Despite the rise in eCommerce, brick and mortar stores continue to drive the majority of sales within CPG and other retail. (Source: U.S. Commerce Dept.) Nevertheless, the sheer volume of unused real estate in a store is very high and contributes to significant overhead costs, making many offline sales models unsustainable in the long term. With increased consumer confidence, discretionary income, and spending, retailers must find a way to make offline purchase effective and efficient for customers as well as for themselves. What opportunities exist to re-purpose the physical store setup and increase foot traffic? One of the most effective ways to address this question is through retailer heat maps.
In-store retailer heat maps are not new to retailers. They have been around for a few years now but continue to be under-used. Heat maps offer powerful pathways to address the shifting retail and CPG landscape. They potentially enable retailers to reengineer in-store space and bring in efficiencies. Heat maps show engagement levels within a store, pinpointing dead zones where customer movement is none to minimal.
Optimizing store layouts, maximizing resources, suggesting product placements based on in-store path learnings, grouping customer spending by location—these are some of the key benefits derived out of heat maps. By tracking customer movements in-store, retailers can identify the areas they gravitate towards the most. Once retailers understand which parts of the store are over and under trafficked, they can use that data to optimize their product placement decisions. As part of that, they can pull the most frequently sold items into less busy zones to increase foot traffic and exposure to areas that might otherwise be ignored. Heat map analytics can also recognize SKUs to improve the overall shopping experience and measure the true impact of a new product launch.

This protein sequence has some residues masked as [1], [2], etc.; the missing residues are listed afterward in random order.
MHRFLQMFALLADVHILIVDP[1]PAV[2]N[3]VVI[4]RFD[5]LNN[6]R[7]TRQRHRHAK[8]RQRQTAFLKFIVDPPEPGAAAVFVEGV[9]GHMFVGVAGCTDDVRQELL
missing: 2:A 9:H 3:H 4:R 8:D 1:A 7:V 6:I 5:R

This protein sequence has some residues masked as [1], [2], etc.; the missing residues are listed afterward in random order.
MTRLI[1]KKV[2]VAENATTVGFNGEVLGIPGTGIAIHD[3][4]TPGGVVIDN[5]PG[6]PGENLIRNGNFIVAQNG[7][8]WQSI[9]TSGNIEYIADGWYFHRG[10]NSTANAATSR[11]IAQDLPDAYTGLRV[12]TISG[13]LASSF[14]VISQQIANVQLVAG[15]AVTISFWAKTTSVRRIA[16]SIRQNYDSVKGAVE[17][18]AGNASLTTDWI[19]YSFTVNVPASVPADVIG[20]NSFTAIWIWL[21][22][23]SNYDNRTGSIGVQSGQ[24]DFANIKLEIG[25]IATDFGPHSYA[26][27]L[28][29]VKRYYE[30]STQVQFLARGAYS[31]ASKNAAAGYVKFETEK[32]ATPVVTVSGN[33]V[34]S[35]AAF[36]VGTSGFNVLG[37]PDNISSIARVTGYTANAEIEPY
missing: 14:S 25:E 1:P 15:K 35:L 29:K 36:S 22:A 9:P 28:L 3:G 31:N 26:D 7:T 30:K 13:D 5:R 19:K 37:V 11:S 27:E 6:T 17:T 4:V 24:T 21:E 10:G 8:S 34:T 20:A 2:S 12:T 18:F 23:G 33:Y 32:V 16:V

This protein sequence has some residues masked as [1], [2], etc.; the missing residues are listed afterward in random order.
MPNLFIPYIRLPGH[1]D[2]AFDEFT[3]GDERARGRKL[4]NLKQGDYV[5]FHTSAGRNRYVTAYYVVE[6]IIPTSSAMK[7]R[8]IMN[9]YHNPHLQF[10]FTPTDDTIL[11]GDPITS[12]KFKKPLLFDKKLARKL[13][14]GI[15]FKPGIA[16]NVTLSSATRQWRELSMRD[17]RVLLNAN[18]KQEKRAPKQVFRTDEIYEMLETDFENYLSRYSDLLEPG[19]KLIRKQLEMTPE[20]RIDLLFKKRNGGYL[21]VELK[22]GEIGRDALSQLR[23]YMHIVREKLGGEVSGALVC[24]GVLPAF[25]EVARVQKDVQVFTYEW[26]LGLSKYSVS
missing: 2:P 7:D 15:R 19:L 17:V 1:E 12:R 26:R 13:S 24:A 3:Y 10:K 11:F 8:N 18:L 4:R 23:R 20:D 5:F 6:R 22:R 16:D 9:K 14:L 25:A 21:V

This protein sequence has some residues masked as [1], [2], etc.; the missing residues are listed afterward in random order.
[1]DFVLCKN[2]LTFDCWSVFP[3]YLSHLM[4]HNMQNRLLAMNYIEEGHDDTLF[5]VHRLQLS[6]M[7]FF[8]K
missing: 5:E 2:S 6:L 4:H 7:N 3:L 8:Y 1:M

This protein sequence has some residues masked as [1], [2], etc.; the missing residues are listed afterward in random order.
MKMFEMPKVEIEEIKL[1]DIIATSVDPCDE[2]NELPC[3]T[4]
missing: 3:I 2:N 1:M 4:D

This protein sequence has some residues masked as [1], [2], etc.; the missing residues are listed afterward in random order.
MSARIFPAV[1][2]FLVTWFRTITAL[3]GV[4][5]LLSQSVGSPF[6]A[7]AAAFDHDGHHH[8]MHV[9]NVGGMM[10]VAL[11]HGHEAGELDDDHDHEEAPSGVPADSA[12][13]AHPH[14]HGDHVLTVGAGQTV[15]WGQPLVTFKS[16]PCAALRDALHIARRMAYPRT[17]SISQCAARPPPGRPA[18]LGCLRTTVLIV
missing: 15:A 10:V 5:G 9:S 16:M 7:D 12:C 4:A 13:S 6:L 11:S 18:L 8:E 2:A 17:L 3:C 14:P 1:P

Because of that, heat maps are a win-win to both manufacturers and retailers. Manufacturers often compete against each other with in a sector for shelf space and in-store trade promotions. Retailers are frugal when it comes to offering in-store trade support such as a feature or a display unless there is an incentive e.g. evidence that improves their overall foot traffic and sales velocity for products within a category. And understanding in-store consumer behavior is one of the key challenges for most offline retailers, but this is precisely an area in which their corresponding click-and-mortar channels excel. Heat maps not only allow the manufacturers to identify hot spots for their product placements but also provide retailers an overview on general atmosphere and overall customer service. This improves consumers’ overall shopping experience. By leveraging heat maps, retailers can bridge the gap between online and in-store experiences and become just as responsive as any robust algorithm within an online ecosystem.
Several national stores have starting using heat maps, such as Sephora and Kohl’s, both of which then used the resulting data to guide new strategies. Sephora opened 13 new locations inside JCPenney around the country, offering co-branded gift cards to a handful of customers upon rollout. Kohl’s has adopted a similarly bold strategy to bring in new customers: adding Amazon return centers to stores in different locations. According to thedigitalecommerce360, in Chicago, stores with these return centers have seen foot traffic 8.5% higher than elsewhere, and since launch, 56% of customers who brought in Amazon returns have been new Kohl’s customers.
The next generation heat maps are here! Shopping experiences with Artificial Intelligence, connected retail stores, and indoor location services are the next big things. Keep an eye out on AI-driven wireless, as some retailers implement this technology. And some retailers are building stores of the future where the heat maps are leveraged in real-time, with immediate access to historic traffic patterns that provide valuable insights into ever-changing shopping behavior. These AI-driven heat maps could be used to increase share of wallet, boost conversion rates, and most importantly could help push relevant offers to customers visiting the stores.